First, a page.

Hallen, L., Johanson, J. and Seyed-Mohamed, N., 1991, ‘Interfirm Adaptation in Business Relationships’, Journal of Marketing, vol. 55, April, pp. 29-37, cited in Brennan, S., Turnbull, P.W. and Wilson, D.T., ‘Dyadic Adaptation in Business-to-business Markets’, European Journal of Marketing, vol. 37, no. 11/12, 2003, pp. 1636-1665.

Hakansson, H., Johanson, J. and Wootz, B., 1976, ‘Influence Tactics in Buyer-seller Processes’, Industrial Marketing Management, vol. 5, December, pp. 319-32, cited in Reed, G., Story, V. and Saker, J., ‘Business-to-business Marketing: What is Important to the Practitioner?’, Marketing Intelligence & Planning, vol. 22, no. 5, 2004, pp. 501-510.

Jobber, D., 2007, Principles and Practice of Marketing, 5th edn, McGraw-Hill Education, London.

Kotler, P., Armstrong, G., Saunders, S. and Wong, V., 2001, Principles of Marketing, 3rd edn, McGraw Hill, New York, NY, cited in Reed, G., Story, V. and Saker, J., ‘Business-to-business Marketing: What is Important to the Practitioner?’, Marketing Intelligence & Planning, vol. 22, no. 5, 2004, pp. 501-510.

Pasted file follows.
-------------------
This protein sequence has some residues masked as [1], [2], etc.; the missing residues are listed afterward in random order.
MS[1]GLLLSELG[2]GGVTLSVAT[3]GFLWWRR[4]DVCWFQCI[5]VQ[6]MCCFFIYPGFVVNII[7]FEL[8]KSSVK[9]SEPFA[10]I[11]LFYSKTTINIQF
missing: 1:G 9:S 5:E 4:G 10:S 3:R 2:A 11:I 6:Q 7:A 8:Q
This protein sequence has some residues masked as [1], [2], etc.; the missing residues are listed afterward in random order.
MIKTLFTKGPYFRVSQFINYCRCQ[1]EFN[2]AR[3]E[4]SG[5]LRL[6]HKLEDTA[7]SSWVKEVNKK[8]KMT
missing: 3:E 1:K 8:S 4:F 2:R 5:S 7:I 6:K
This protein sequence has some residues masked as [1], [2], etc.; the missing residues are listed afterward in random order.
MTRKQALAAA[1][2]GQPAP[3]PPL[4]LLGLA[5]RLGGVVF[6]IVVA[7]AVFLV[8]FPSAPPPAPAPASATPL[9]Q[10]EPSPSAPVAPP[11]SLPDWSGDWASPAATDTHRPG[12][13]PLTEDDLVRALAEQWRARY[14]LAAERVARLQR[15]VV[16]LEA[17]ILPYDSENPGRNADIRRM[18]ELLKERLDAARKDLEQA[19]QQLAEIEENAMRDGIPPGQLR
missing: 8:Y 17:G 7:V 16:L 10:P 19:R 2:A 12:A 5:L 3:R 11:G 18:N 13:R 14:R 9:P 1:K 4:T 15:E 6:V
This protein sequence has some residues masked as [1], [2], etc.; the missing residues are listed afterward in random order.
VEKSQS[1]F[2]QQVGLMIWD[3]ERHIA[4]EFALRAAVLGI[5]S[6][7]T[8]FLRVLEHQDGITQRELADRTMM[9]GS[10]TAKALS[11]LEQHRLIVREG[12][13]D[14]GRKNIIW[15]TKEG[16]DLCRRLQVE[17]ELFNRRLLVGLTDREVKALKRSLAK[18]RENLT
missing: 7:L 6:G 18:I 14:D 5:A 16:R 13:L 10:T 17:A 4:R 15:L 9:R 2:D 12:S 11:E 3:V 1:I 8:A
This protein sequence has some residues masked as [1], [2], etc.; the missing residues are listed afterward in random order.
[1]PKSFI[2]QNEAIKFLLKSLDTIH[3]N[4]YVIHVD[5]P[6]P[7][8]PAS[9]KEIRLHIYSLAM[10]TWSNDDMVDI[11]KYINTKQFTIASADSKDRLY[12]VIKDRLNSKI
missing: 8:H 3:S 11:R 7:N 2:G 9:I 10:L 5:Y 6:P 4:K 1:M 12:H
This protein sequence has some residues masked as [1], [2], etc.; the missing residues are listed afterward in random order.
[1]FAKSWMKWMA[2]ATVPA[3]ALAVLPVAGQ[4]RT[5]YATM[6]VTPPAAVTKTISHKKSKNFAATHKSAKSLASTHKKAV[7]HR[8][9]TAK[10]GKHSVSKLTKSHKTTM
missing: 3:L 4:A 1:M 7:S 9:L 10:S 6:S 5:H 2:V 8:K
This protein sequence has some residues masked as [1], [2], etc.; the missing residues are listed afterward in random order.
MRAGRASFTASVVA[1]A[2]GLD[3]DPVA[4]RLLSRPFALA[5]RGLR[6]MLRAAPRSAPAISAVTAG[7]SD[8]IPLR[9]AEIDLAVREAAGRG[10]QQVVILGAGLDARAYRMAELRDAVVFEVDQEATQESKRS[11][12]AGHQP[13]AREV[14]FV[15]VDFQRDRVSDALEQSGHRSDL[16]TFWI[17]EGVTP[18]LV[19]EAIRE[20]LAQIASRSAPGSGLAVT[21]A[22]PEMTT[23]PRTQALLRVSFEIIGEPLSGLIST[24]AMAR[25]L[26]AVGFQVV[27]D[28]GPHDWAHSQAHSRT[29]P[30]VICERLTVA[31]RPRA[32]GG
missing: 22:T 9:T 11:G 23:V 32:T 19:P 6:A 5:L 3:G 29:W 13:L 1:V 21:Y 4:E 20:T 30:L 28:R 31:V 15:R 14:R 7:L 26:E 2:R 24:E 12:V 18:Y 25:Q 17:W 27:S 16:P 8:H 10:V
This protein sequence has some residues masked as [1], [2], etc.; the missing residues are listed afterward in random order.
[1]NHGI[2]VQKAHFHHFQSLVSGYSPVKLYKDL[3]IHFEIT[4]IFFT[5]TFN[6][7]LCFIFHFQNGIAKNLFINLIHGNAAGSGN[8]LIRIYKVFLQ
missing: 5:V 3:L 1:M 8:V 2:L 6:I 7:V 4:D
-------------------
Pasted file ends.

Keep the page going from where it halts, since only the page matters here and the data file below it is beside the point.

Kotler, P., Ang, S.H., Leong, S.M. and Tan, C.T., 2003, Marketing Management – an Asian Perspective, 3rd edn, Prentice Hall, Singapore.

Kotler, P. and Keller, K.L., 2009, Marketing Management, 13th edn, Pearson Education Inc., New Jersey.

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Lilien, G.L., 1987, ‘Business Marketing: Present and Future’, Industrial Marketing and Purchasing, vol. 2, no. 3, pp. 3-21, cited in Coviello, N.E. and Brodie, R.J., ‘Contemporary Marketing Practices of Consumer and Business-to-business Firms: How Different Are They?’, Journal of Business & Industrial Marketing, vol. 16, no. 5, 2001, pp. 382-400.